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Curr Opin Ophthalmol. 2002 Aug;13(4):250-5.

Astigmatism and LASIK.

Author information

  • Tufts University School of Medicine, New England Eye Center, Boston Massachusetts 02111, USA. hwu@lifespan.org


Although laser in situ keratomileusis (LASIK) enjoys a high success rate, postoperative residual or induced astigmatism may limit uncorrected visual acuity and cause starbursts and glare at night. Irregular astigmatism can also cause loss of best-corrected visual acuity, monocular diplopia, and ghosting of images. Astigmatism may be measured by keratometry and refraction, while corneal topographic techniques help to define irregular astigmatism, in particular. Further information may be obtained regarding induced higher-order aberrations with aberrometry. Because astigmatism has both direction and magnitude, its analysis is more complex than that of the spherical component of the treatment. There are multiple approaches to the analysis of surgically induced astigmatism, including vector analysis, conversion to a Cartesian coordinate system, matrix formalism, and linear optics. Both excimer laser and incisional techniques may be used to correct astigmatism after LASIK, but the treatment of irregular astigmatism requires selective zonal ablation techniques or customized corneal ablations, using topographic or wavefront derived data.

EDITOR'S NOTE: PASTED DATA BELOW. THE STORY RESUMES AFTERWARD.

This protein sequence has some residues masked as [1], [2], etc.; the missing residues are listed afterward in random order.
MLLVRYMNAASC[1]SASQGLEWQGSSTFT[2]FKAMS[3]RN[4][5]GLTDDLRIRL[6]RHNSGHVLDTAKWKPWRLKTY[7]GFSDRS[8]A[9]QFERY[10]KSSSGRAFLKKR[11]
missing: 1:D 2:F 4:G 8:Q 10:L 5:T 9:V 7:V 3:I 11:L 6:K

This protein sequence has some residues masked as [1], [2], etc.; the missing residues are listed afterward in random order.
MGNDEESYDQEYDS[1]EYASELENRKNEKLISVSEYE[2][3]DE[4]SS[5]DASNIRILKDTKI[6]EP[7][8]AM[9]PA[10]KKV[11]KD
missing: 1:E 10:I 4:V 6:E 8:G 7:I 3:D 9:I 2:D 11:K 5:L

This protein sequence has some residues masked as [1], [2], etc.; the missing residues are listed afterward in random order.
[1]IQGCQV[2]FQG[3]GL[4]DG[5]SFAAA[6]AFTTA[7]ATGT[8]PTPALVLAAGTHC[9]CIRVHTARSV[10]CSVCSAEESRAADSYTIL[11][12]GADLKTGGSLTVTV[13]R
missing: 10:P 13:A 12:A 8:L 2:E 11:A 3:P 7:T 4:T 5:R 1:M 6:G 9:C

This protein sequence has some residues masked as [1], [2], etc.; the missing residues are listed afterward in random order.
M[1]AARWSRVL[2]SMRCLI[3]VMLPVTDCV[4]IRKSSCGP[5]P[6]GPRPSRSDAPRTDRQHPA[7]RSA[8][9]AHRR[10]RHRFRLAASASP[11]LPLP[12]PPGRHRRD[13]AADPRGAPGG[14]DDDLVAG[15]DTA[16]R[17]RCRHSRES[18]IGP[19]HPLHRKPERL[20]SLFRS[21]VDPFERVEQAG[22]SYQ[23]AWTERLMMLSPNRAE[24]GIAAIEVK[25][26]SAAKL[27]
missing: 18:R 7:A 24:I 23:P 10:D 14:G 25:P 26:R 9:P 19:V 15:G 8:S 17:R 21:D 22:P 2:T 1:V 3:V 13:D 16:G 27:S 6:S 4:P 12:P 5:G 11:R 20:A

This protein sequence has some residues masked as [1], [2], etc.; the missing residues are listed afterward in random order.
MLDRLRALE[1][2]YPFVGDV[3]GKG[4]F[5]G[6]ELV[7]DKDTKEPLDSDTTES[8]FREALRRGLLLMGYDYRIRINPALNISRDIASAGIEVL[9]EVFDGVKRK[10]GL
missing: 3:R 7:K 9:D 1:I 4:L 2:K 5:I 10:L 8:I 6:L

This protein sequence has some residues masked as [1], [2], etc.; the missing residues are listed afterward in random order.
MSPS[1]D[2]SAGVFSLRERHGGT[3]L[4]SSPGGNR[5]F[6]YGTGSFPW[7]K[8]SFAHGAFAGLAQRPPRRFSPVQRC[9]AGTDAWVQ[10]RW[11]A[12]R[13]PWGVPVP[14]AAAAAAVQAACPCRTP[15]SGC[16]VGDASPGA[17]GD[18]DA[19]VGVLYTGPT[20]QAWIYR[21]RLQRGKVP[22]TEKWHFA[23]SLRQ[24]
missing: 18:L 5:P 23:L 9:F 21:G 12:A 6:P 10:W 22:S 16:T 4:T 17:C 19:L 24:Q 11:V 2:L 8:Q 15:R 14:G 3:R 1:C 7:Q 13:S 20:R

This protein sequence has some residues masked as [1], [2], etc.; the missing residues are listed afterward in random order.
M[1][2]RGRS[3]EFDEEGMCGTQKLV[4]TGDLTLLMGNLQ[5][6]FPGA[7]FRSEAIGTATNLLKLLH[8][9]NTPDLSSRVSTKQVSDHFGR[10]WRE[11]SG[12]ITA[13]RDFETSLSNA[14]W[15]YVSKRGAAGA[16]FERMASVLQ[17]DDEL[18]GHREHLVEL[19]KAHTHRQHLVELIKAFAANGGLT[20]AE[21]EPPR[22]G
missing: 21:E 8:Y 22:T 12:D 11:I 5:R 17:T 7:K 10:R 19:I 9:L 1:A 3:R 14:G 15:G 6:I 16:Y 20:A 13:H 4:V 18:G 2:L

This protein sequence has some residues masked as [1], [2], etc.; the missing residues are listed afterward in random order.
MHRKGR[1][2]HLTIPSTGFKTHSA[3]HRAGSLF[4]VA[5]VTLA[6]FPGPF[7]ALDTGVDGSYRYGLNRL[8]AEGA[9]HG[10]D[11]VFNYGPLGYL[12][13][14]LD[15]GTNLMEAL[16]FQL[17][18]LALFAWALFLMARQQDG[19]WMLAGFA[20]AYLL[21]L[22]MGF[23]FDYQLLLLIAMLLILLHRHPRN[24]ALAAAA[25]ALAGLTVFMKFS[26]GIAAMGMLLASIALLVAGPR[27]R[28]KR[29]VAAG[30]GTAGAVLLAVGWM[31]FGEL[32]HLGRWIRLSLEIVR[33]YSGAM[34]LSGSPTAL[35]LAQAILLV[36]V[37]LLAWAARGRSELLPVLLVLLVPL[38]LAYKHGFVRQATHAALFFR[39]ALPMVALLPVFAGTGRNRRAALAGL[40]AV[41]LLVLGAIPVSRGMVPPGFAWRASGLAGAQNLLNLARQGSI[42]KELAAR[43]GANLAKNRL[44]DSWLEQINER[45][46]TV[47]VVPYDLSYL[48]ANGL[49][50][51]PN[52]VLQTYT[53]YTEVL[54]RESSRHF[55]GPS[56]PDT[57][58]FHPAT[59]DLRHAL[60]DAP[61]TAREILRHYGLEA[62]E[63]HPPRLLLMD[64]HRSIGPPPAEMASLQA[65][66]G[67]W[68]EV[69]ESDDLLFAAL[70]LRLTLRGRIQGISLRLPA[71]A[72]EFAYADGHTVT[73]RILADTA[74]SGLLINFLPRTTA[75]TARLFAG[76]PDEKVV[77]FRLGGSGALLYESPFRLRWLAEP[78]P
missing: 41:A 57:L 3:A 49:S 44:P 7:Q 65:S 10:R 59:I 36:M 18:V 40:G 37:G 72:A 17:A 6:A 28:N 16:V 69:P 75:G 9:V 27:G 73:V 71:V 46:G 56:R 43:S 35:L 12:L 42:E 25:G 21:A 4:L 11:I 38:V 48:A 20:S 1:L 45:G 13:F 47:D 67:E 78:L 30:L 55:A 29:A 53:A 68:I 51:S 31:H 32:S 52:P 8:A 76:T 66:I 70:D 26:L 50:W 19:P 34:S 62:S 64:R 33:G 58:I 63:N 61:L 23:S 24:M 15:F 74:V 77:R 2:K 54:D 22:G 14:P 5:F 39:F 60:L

[PubMed - indexed for MEDLINE]
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